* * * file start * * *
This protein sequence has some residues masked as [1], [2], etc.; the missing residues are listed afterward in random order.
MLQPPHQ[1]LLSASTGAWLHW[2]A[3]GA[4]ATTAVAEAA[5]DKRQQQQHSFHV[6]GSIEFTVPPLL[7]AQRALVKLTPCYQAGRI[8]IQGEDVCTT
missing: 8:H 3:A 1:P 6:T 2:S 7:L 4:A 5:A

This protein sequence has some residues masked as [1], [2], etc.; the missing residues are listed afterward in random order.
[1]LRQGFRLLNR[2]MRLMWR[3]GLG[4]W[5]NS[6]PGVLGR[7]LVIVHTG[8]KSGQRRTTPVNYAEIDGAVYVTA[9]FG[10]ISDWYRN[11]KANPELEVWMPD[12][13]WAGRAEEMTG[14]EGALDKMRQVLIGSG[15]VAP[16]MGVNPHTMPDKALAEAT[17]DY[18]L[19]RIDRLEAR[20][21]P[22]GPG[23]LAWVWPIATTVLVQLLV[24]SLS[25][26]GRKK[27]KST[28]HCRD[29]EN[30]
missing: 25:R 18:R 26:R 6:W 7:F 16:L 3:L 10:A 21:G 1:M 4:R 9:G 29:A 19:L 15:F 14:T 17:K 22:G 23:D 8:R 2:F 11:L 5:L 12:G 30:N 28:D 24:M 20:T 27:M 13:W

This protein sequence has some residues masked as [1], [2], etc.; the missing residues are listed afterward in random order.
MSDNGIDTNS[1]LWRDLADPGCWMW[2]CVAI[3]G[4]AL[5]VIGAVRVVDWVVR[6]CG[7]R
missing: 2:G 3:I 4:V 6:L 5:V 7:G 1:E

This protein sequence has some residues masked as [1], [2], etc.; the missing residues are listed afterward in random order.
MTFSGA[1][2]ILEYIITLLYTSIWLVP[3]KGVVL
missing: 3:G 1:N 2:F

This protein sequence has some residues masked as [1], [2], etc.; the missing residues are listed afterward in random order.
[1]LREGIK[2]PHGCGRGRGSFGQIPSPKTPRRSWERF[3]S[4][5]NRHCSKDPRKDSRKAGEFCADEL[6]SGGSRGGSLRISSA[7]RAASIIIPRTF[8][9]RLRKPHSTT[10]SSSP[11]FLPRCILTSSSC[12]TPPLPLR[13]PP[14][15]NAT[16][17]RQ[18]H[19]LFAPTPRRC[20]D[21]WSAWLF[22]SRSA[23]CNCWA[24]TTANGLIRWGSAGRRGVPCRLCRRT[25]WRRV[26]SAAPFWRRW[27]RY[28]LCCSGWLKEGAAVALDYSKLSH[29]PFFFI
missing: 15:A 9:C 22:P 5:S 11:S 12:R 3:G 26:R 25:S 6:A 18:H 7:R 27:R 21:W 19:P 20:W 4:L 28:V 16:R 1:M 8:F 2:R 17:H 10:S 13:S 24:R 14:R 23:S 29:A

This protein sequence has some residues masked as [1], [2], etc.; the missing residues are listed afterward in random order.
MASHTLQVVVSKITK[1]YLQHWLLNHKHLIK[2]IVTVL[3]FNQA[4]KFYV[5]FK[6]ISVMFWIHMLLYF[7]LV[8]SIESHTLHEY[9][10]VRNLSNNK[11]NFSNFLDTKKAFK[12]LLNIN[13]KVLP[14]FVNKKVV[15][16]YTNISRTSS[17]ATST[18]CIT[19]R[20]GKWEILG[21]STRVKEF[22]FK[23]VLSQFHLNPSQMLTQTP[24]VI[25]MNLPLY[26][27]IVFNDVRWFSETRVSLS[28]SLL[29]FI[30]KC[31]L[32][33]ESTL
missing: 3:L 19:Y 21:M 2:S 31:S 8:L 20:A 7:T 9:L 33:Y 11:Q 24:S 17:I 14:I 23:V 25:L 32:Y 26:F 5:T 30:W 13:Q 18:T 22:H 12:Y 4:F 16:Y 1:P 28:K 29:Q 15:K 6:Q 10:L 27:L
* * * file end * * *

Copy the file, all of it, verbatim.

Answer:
This protein sequence has some residues masked as [1], [2], etc.; the missing residues are listed afterward in random order.
MLQPPHQ[1]LLSASTGAWLHW[2]A[3]GA[4]ATTAVAEAA[5]DKRQQQQHSFHV[6]GSIEFTVPPLL[7]AQRALVKLTPCYQAGRI[8]IQGEDVCTT
missing: 8:H 3:A 1:P 6:T 2:S 7:L 4:A 5:A

This protein sequence has some residues masked as [1], [2], etc.; the missing residues are listed afterward in random order.
[1]LRQGFRLLNR[2]MRLMWR[3]GLG[4]W[5]NS[6]PGVLGR[7]LVIVHTG[8]KSGQRRTTPVNYAEIDGAVYVTA[9]FG[10]ISDWYRN[11]KANPELEVWMPD[12][13]WAGRAEEMTG[14]EGALDKMRQVLIGSG[15]VAP[16]MGVNPHTMPDKALAEAT[17]DY[18]L[19]RIDRLEAR[20][21]P[22]GPG[23]LAWVWPIATTVLVQLLV[24]SLS[25][26]GRKK[27]KST[28]HCRD[29]EN[30]
missing: 25:R 18:R 26:R 6:W 7:F 16:L 3:L 10:A 21:G 1:M 4:R 9:G 29:A 19:L 15:F 14:T 17:K 22:G 23:D 8:R 2:F 11:L 5:L 12:G 30:N 28:D 24:M 20:T 27:M 13:W

This protein sequence has some residues masked as [1], [2], etc.; the missing residues are listed afterward in random order.
MSDNGIDTNS[1]LWRDLADPGCWMW[2]CVAI[3]G[4]AL[5]VIGAVRVVDWVVR[6]CG[7]R
missing: 2:G 3:I 4:V 6:L 5:V 7:G 1:E

This protein sequence has some residues masked as [1], [2], etc.; the missing residues are listed afterward in random order.
MTFSGA[1][2]ILEYIITLLYTSIWLVP[3]KGVVL
missing: 3:G 1:N 2:F

This protein sequence has some residues masked as [1], [2], etc.; the missing residues are listed afterward in random order.
[1]LREGIK[2]PHGCGRGRGSFGQIPSPKTPRRSWERF[3]S[4][5]NRHCSKDPRKDSRKAGEFCADEL[6]SGGSRGGSLRISSA[7]RAASIIIPRTF[8][9]RLRKPHSTT[10]SSSP[11]FLPRCILTSSSC[12]TPPLPLR[13]PP[14][15]NAT[16][17]RQ[18]H[19]LFAPTPRRC[20]D[21]WSAWLF[22]SRSA[23]CNCWA[24]TTANGLIRWGSAGRRGVPCRLCRRT[25]WRRV[26]SAAPFWRRW[27]RY[28]LCCSGWLKEGAAVALDYSKLSH[29]PFFFI
missing: 15:A 9:C 22:P 5:S 11:S 12:R 3:G 26:R 25:S 6:A 18:H 7:R 27:R 21:W 19:P 20:W 4:L 28:V 16:R 1:M 8:F 2:R 17:H 10:S 13:S 24:R 14:R 23:S 29:A

This protein sequence has some residues masked as [1], [2], etc.; the missing residues are listed afterward in random order.
MASHTLQVVVSKITK[1]YLQHWLLNHKHLIK[2]IVTVL[3]FNQA[4]KFYV[5]FK[6]ISVMFWIHMLLYF[7]LV[8]SIESHTLHEY[9][10]VRNLSNNK[11]NFSNFLDTKKAFK[12]LLNIN[13]KVLP[14]FVNKKVV[15][16]YTNISRTSS[17]ATST[18]CIT[19]R[20]GKWEILG[21]STRVKEF[22]FK[23]VLSQFHLNPSQMLTQTP[24]VI[25]MNLPLY[26][27]IVFNDVRWFSETRVSLS[28]SLL[29]FI[30]KC[31]L[32][33]ESTL
missing: 3:L 19:Y 21:M 2:S 31:S 8:L 20:A 7:T 9:L 33:Y 11:Q 24:S 17:I 14:I 23:V 25:L 32:Y 26:F 5:T 30:W 13:Q 18:T 22:H 12:Y 4:F 16:Y 1:P 28:K 29:Q 15:K 6:Q 10:L 27:L